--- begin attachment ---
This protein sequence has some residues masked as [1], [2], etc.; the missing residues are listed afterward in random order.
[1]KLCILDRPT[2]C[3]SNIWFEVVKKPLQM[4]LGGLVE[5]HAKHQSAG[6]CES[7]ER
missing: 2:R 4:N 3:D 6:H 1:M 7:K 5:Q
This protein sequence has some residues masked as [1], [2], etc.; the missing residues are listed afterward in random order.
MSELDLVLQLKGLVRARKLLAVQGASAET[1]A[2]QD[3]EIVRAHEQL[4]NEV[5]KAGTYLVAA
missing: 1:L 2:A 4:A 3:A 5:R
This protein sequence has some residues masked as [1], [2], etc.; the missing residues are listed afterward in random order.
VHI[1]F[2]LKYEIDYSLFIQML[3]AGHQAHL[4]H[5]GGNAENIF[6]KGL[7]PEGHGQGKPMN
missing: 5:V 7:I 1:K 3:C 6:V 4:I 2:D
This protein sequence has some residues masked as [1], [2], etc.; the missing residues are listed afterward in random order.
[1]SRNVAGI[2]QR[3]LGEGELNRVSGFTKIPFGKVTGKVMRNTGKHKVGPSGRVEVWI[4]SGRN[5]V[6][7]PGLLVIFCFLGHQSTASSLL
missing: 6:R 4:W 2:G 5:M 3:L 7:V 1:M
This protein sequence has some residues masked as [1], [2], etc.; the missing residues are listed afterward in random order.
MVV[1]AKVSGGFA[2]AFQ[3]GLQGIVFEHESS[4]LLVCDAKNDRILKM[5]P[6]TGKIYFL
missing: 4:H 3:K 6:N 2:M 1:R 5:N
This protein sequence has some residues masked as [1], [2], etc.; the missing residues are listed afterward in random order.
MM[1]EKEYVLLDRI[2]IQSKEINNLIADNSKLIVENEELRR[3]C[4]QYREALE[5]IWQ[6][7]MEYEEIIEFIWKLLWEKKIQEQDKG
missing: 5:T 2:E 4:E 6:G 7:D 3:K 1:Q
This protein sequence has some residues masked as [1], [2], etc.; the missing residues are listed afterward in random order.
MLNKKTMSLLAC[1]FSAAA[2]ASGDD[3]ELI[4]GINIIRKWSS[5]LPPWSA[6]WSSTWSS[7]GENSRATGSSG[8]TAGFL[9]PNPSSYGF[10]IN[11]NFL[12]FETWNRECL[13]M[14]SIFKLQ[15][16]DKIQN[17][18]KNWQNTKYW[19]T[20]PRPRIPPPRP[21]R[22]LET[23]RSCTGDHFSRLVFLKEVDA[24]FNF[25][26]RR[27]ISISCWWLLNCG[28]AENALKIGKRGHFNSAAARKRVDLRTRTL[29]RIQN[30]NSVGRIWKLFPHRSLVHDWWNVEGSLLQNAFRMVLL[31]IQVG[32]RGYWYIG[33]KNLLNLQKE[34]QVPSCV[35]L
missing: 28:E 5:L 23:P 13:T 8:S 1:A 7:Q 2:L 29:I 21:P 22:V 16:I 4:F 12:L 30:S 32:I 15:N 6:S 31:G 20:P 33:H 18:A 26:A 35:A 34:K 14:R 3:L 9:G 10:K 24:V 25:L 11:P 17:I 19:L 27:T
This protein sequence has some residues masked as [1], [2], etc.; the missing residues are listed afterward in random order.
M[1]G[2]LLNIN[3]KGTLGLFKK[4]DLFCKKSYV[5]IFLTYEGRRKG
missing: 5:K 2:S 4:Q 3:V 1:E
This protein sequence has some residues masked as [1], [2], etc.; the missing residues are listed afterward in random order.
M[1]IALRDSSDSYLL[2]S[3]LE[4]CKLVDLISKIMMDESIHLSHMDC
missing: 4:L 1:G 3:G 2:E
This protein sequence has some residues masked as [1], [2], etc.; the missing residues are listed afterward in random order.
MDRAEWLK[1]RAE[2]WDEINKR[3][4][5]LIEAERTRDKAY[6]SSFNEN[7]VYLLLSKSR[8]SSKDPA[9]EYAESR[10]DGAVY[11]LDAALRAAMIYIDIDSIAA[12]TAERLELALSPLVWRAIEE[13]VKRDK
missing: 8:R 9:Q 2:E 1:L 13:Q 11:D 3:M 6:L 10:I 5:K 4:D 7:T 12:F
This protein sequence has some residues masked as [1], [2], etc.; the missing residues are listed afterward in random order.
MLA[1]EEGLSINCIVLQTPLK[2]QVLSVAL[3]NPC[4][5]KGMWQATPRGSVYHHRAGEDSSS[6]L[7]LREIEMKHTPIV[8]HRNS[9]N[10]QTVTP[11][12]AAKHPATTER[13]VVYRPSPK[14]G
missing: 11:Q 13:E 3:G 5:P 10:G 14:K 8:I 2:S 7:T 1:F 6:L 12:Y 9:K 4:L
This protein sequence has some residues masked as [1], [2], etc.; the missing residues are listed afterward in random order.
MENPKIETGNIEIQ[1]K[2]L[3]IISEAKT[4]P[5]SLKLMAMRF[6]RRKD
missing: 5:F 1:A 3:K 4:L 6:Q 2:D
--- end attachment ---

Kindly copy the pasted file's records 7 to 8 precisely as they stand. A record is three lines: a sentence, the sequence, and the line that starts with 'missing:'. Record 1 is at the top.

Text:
This protein sequence has some residues masked as [1], [2], etc.; the missing residues are listed afterward in random order.
MLNKKTMSLLAC[1]FSAAA[2]ASGDD[3]ELI[4]GINIIRKWSS[5]LPPWSA[6]WSSTWSS[7]GENSRATGSSG[8]TAGFL[9]PNPSSYGF[10]IN[11]NFL[12]FETWNRECL[13]M[14]SIFKLQ[15][16]DKIQN[17][18]KNWQNTKYW[19]T[20]PRPRIPPPRP[21]R[22]LET[23]RSCTGDHFSRLVFLKEVDA[24]FNF[25][26]RR[27]ISISCWWLLNCG[28]AENALKIGKRGHFNSAAARKRVDLRTRTL[29]RIQN[30]NSVGRIWKLFPHRSLVHDWWNVEGSLLQNAFRMVLL[31]IQVG[32]RGYWYIG[33]KNLLNLQKE[34]QVPSCV[35]L
missing: 28:E 5:L 23:P 13:T 8:S 1:A 7:Q 2:L 29:I 21:P 22:V 16:I 4:F 12:L 30:S 32:I 15:N 6:S 31:G 20:P 33:H 18:A 26:A 35:A 34:K 14:R 3:L 9:G 10:K 24:V 25:L 11:P 17:I 19:L 27:T
This protein sequence has some residues masked as [1], [2], etc.; the missing residues are listed afterward in random order.
M[1]G[2]LLNIN[3]KGTLGLFKK[4]DLFCKKSYV[5]IFLTYEGRRKG
missing: 5:K 2:S 4:Q 3:V 1:E